People with advanced HIV infection (AIDS) have weak immune systems, and are more likely to develop serious infections (opportunistic infections). When these people start treatment, they may find that old, hidden infections flare up, causing signs and symptoms of inflammation. These symptoms are probably caused by the body’s immune system becoming stronger, so that the body starts to fight these infections.

If you get any symptoms of infection while you’re taking Retrovir:

  • Tell your doctor immediately. Don’t take other medicines for the infection without your doctor’s advice.

Your body shape may change

People taking combination therapy for HIV may find that their body shape changes, because of changes in fat distribution:

  • Fat may be lost from the legs, arms or face.
  • Extra fat may build up around the tummy (abdomen), or on the breasts or internal organs.
  • Fatty lumps (sometimes called buffalo hump) may appear on the back of the neck.

It is not yet known what causes these changes, or whether they have any long-term effects on your health. If you notice changes in your body shape:

  • Tell your doctor.

Lactic acidosis is a rare but serious side effect

Some people taking Retrovir, or other medicines like it (NRTIs), develop a condition called lactic acidosis, together with an enlarged liver. Lactic acidosis is caused by a build-up of lactic acid in the body. It is rare; if it happens, it usually develops after a few months of treatment. It can be life-threatening, causing failure of internal organs.

Lactic acidosis is more likely to develop in people who have liver disease, or in obese (very overweight) people, especially women.

Signs of lactic acidosis include:

  1. deep, rapid, difficult breathing
  2. drowsiness
  3. numbness or weakness in the limbs
  4. feeling sick (nausea), being sick (vomiting)
  5. stomach pain.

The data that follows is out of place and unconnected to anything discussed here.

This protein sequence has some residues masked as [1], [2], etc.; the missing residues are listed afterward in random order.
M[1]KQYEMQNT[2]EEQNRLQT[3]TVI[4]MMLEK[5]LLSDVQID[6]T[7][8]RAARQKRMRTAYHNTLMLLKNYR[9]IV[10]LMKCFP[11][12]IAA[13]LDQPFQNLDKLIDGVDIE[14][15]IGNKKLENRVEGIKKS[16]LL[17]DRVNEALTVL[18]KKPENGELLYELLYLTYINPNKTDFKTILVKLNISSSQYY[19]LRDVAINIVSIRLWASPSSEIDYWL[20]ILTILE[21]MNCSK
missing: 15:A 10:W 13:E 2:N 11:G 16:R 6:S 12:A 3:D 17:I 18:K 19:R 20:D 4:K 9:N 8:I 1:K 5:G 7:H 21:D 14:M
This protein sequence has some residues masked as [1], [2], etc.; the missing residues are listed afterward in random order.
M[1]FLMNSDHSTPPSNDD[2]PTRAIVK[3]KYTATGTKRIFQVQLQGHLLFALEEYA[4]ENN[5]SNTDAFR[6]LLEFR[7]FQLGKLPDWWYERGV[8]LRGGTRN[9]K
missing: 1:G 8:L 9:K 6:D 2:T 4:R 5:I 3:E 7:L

During your treatment, your doctor will monitor you for signs of lactic acidosis. If you have any of the symptoms listed above, or any other symptoms that worry you:

See your doctor as soon as possible.

You may have problems with your bones

Some people taking combination therapy for HIV develop a condition called osteonecrosis. With this condition, parts of the bone tissue die because of reduced blood supply to the bone.

People may be more likely to get this condition:

  1. if they have been taking combination therapy for a long time
  2. if they are also taking anti-inflammatory medicines called corticosteroids
  3. if they drink alcohol
  4. if their immune systems are very weak
  5. if they are overweight.

Signs of osteonecrosis include:

  1. stiffness in the joints
  2. aches and pains (especially in the hip, knee or shoulder)
  3. difficulty moving.

If you notice any of these symptoms:  Tell your doctor.

Other effects may show up in tests

Combination therapy for HIV can also cause:

  1. increased levels of lactic acid in the
  2. blood, which on rare occasions can lead to lactic acidosis
  3. increased levels of sugar, fatty acids
  4. (triglycerides) and cholesterol in the blood
  5. resistance to insulin (so if you’re diabetic, you may have to change your insulin dose to control your blood sugar).

These effects may show up in the blood tests you’ll have while you’re taking Retrovir.

How to store Retrovir

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Keep Retrovir out of the sight and reach of children.

Throw away the bottle 1 month after first opening it. If you have any unwanted Retrovir, don’t dispose of it in your waste water or your household rubbish. Take it back to your pharmacist, who will dispose of it in a way that won’t harm the environment.

Further information

What Retrovir contains

The active substance is zidovudine. The other ingredients are: maltitol solution, glycerol, citric acid, sodium benzoate E211, saccharin sodium, strawberry flavouring, white sugar flavouring and purified water.

What Retrovir looks like and contents of the pack

Retrovir oral solution is a clear, pale yellow, strawberry-flavoured, sugar-free oral solution containing 100 mg of the active ingredient zidovudine per 10 ml.

Retrovir oral solution comes in bottles of 200 ml. A 1 ml or a 10 ml oral-dosing syringe is included in the pack, with an adaptor, which should be fitted to the bottle before use.

Dosage forms of Zidovudine:
Retrovir iv infusion vial Retrovir 100 mg capsule Zidovudine 300 mg tablet Retrovir 300 mg tablet
Retrovir 50 mg/5ml Syrup 240ml Bottle      

How can i get Zidovudine online over the counter?

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Therapeutic classes of Zidovudine:

Anti-HIV Agents, Antimetabolites, Nucleoside and Nucleotide Reverse Transcriptase Inhibitors, Reverse Transcriptase Inhibitors